East St. John High safety Pittman living up to his family legacy
Published 12:01 am Saturday, June 10, 2017
RESERVE — East St. John High defensive back D’Andrei Pittman doesn’t just have big shoes to fill, he has a big name to live up to.
As in Darwin Pittman, his dad, a former quarterback and wide receiver who is now a star in the Arena Football League in Mexico.
As in Thomas Pittman, his uncle, a former high school All-American who spent three seasons as a minor league baseball player before walking on the football team at Florida.
As in Kirston Pittman, another uncle, who was a standout at LSU before injuries slowed him down.
All were standout players at East St. John, where D’Andrei is now a rising senior.
“I hear it a lot,” the 17-year-old said.
“I hear it around school constantly. It’s an honor, but at the same time you have to work hard. I’m looking forward to the season to prove I can fulfill the legacy and fill the shoes I was left to fill.”
D’Andrei is off to a good start.
A 6-foot-1, 185-pound outside linebacker and strong safety, D’Andrei already has an offer from Alabama A&M and interest from Northwestern State, Nicholls State and the University of Louisiana-Lafayette.
He also is one of the few high school football players willing to put his ACT score (21) and his grade point average (3.0) in his Twitter profile.
“He’s going to be a good one,” said East St. John head football coach Aldon Foster.
“He’s young. He’ll be blessed at 17 when he gets a college scholarship. He stands out on the field. He’s just a great kid. He works his butt off.”
Even Foster knew of the Pittman name before coming to East St. John three years ago. He and Darwin both played for Southern University.
“I was familiar with the name,” Foster said. “I had followed his dad.”
D’Andrei said his father, who is currently playing for the Monterrey Steel of the newly formed National Arena League, tells him it’s important to live up to the name.
“He tells me, ‘You’ve got to remember who you are and where you came from,’” D’Andrei said.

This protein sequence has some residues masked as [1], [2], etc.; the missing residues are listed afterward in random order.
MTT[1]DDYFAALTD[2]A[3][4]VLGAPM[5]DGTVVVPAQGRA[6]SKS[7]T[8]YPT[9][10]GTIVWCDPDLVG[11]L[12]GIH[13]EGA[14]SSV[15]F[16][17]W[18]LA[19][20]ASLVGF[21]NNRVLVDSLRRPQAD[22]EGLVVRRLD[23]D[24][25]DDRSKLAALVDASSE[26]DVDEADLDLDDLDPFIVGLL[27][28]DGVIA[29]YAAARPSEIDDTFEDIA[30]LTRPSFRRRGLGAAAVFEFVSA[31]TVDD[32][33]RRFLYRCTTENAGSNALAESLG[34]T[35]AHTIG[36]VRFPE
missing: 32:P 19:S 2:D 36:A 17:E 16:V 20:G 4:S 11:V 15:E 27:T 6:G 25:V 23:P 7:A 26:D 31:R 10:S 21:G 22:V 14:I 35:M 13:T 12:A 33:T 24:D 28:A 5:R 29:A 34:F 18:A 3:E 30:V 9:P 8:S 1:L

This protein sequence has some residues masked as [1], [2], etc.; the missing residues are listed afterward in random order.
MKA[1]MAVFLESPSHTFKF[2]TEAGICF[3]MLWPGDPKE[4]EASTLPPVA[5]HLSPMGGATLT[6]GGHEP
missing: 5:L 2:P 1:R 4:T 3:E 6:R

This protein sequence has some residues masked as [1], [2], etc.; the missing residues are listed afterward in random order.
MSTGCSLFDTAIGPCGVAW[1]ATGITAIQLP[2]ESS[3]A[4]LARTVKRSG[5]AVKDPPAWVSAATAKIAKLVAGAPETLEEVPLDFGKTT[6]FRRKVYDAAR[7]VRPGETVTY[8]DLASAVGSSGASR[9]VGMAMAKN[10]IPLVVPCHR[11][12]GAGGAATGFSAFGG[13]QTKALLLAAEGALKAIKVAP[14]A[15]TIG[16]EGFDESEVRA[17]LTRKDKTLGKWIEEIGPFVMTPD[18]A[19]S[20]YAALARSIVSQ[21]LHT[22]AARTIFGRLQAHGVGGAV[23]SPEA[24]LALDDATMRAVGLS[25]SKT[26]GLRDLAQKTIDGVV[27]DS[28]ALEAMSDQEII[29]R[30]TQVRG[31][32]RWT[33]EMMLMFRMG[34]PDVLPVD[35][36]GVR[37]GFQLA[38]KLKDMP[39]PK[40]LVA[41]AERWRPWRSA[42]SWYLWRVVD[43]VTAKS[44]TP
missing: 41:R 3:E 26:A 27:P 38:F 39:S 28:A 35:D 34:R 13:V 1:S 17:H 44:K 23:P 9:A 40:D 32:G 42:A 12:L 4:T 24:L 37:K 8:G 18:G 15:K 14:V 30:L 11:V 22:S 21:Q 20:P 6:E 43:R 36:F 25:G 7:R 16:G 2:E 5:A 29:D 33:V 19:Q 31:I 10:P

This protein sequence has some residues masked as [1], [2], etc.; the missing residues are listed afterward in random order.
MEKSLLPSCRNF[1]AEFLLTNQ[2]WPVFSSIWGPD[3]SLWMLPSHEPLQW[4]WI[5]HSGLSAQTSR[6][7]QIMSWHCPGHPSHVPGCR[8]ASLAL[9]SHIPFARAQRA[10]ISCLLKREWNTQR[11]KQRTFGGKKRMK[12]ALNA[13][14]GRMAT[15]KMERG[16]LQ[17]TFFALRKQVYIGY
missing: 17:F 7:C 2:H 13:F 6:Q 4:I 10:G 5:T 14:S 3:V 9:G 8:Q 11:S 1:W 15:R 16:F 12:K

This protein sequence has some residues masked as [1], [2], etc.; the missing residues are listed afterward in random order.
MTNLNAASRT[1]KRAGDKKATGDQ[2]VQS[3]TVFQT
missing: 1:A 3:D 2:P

“He says, ‘You’ve got to work hard. You’ve got to show that you’re a leader, that you can get it done.’”
Darwin, who is on injured reserve with a herniated disc, said he and his brothers try hard not to put any pressure on D’Andrei to live up to the family name.
“We want him to know that there’s no pressure from us,” Darwin said. “A lot of the pressure comes from his coaches and those in the community. I just want him to go out and work hard on and off the field. I tell him, what happens off the field is just as important as what happens on the field. I’m very, very proud of him. I can’t wait for the season.”
Darwin also tells his son not to show weakness or let opponents know that the game can get him down.
That was tough to do last year as a Wildcat.
The team suffered a season of adversity, including a spate of injuries, particularly at the quarterback position.
The Wildcats made the playoffs but lost in the first round to Barbe, 23-19, on a last second Hail Mary pass by the Bucs.
The play and the loss still haunt D’Andrei and his teammates.
“Everyone remembers that play and we’re trying to overcome it,” D’Andrei said. “We’re going to work hard this summer to get back in the season and get better. I’m working hard out here with my teammates.”
Foster also is doing whatever he can to help his players get some real exposure.
Earlier this week he took a group of players to a camp in Alabama, and included a side visit to the Civil Rights Museum in Birmingham.
“It’s like a mega camp up there,” Foster said. “We take them every year. There are over 100 coaches from all over the country, all levels. A bunch of the kids came out real excited because they got cards from a bunch of coaches.”
D’Andrei said he enjoyed the trip.
“It was a great experience,” he said. “It was fun getting to meet all the coaches and other players while, at the same time, working on my skills and getting better. It was a great trip.”